Those of us who have always understood that government cash seeded steamboats, canals, railroads, civil aviation, interstate highways, the Internet—the list could go on---are not surprised.

Those of us who dream of tribal governments functioning as governments rather than mere social clubs that give voice to legitimate historical grievances understand that those investments are no less necessary on Indian land, whether the capital is acquired from outside investment or by taxing what little we have to tax.

Sovereignty cannot be exercised from a condition of dependence, and the conservative thinker Jim Manzi points the way to independence of Indian nations as much as the way forward for the United States at a time when the economy has been stagnating.

Let’s look at Manzi’s governmental desiderata from the perspective of both colonial and tribal governments, starting with human capital.

For the US government, the major issue begins with the grief that began, like most US economic grief, in what we call the Reagan Revolution, the vast redistribution of wealth in the opposite direction of what FDR redistributed in the New Deal.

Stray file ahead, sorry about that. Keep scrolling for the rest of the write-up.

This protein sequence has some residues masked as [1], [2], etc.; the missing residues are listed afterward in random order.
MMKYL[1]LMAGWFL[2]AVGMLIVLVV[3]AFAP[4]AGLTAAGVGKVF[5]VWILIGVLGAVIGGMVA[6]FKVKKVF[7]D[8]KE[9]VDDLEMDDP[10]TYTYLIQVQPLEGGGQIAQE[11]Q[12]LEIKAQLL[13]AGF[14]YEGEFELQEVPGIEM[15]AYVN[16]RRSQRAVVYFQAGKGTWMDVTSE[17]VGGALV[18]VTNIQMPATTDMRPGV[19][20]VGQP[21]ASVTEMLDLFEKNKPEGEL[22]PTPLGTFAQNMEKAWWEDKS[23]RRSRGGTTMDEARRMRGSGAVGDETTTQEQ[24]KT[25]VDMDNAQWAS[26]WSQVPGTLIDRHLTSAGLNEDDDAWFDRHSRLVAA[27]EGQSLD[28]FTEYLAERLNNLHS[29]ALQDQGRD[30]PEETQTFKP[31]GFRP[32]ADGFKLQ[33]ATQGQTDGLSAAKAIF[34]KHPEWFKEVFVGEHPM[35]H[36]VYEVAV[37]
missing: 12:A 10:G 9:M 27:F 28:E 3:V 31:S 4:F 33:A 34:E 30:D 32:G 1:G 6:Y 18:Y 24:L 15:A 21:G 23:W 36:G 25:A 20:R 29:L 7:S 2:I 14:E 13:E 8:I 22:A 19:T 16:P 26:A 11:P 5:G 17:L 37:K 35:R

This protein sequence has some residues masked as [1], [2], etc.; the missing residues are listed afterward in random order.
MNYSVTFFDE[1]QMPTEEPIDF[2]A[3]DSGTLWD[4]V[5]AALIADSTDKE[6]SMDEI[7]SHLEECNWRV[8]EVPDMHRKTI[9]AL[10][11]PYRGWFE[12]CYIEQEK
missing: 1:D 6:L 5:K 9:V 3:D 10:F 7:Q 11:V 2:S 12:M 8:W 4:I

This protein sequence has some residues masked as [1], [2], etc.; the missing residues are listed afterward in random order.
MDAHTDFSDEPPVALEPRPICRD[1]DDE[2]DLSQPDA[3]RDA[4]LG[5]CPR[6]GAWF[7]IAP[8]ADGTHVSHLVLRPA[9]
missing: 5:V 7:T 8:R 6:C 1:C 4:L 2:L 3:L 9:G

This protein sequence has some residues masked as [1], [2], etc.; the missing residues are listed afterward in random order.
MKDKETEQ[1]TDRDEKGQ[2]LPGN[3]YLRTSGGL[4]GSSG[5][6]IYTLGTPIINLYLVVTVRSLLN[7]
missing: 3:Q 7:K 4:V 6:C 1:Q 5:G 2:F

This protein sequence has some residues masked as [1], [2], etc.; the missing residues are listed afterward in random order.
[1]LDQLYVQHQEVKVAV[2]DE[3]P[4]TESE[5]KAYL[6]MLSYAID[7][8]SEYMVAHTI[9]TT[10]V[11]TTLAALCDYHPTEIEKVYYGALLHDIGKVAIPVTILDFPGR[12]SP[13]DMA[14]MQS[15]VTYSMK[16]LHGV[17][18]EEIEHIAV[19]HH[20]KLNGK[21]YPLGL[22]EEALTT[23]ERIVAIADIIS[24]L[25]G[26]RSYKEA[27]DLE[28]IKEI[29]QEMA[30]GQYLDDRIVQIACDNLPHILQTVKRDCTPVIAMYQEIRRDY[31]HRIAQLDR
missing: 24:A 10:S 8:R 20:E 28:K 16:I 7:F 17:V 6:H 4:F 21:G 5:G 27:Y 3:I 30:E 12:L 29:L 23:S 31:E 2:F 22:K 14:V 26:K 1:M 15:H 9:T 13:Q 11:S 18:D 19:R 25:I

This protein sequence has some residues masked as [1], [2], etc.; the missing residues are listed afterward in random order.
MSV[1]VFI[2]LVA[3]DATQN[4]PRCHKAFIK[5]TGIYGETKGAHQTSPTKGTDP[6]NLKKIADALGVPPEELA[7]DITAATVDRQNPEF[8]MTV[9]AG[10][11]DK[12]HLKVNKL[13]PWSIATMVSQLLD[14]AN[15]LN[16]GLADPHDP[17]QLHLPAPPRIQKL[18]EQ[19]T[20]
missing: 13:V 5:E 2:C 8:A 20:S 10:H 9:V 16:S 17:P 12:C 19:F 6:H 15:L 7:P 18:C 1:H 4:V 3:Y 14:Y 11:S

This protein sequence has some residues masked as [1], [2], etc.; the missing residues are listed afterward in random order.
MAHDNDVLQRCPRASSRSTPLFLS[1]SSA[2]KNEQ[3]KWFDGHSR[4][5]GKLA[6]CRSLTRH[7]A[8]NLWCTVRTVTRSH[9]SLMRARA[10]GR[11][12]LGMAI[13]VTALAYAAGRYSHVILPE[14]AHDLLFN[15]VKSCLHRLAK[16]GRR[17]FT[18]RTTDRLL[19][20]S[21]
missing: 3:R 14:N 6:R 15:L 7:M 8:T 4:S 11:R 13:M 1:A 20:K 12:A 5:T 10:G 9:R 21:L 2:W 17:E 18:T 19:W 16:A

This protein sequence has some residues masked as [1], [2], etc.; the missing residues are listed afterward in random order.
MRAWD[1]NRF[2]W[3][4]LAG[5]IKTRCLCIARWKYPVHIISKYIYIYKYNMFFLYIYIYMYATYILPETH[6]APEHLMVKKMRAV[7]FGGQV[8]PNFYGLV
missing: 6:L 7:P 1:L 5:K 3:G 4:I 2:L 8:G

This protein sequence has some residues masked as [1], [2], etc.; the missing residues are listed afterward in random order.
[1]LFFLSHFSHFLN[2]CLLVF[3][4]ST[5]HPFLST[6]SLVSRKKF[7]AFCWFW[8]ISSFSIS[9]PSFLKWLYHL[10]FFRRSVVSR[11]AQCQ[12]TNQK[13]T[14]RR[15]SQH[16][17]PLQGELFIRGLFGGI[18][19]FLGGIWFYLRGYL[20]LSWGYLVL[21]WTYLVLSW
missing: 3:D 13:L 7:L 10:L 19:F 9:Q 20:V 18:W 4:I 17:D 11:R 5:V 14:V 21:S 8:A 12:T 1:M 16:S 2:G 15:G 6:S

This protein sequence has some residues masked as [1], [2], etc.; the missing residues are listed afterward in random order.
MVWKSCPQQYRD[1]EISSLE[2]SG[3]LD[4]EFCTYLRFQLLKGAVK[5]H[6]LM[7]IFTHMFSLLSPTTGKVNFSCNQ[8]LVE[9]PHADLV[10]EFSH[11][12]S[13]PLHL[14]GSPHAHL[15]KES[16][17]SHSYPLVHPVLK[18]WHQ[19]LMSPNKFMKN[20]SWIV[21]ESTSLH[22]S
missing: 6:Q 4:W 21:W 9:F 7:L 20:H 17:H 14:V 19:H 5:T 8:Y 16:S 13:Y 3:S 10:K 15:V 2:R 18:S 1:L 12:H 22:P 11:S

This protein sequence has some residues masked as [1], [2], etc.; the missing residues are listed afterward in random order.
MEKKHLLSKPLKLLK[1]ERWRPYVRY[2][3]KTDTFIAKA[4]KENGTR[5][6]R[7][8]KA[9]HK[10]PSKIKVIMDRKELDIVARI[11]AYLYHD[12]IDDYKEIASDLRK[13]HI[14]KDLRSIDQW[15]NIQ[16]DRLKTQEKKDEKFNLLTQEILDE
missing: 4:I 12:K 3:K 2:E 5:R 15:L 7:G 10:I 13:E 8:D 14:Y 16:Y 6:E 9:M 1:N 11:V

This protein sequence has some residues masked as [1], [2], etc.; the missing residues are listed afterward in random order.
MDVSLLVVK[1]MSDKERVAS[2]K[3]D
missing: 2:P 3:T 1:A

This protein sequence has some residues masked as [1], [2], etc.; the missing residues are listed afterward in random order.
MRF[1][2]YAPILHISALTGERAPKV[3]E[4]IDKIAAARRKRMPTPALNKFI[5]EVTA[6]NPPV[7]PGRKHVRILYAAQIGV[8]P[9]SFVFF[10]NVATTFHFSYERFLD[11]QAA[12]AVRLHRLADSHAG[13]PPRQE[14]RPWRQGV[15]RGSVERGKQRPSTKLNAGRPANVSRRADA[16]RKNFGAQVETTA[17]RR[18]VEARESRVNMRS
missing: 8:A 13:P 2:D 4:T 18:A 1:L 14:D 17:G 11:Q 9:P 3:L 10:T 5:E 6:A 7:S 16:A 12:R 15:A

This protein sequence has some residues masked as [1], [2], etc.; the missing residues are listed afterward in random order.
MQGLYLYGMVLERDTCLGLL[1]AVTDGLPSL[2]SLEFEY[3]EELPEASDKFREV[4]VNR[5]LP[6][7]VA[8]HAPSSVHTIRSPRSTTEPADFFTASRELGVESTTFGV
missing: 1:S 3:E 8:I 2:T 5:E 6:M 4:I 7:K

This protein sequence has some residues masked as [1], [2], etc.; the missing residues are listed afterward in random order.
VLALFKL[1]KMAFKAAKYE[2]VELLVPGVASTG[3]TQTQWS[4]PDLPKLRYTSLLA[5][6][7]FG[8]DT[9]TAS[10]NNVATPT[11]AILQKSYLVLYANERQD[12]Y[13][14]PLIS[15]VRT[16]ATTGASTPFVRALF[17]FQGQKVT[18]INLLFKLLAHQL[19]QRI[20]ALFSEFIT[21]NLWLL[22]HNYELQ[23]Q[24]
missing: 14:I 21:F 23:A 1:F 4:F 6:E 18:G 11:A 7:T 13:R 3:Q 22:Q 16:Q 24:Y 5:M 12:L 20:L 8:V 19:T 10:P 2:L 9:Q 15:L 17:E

Student aid has moved inexorably from scholarships and grants to loans. By the time Mr. Obama became POTUS, the privatization of student loans had proceeded to the complete absurdity that banks were allowed to charge for being middlemen in the transaction while the government still guaranteed the loans. Gov. Romney, had he been elected, promised to reinstate what President Obama had changed in the interest of getting more money to more students at lower rates. I never heard Romney explain why this would be good public policy beyond the GOP bromide that the private sector can do anything and the public sector can’t do anything, a position belied by the historical account in Jim Manzi’s essay.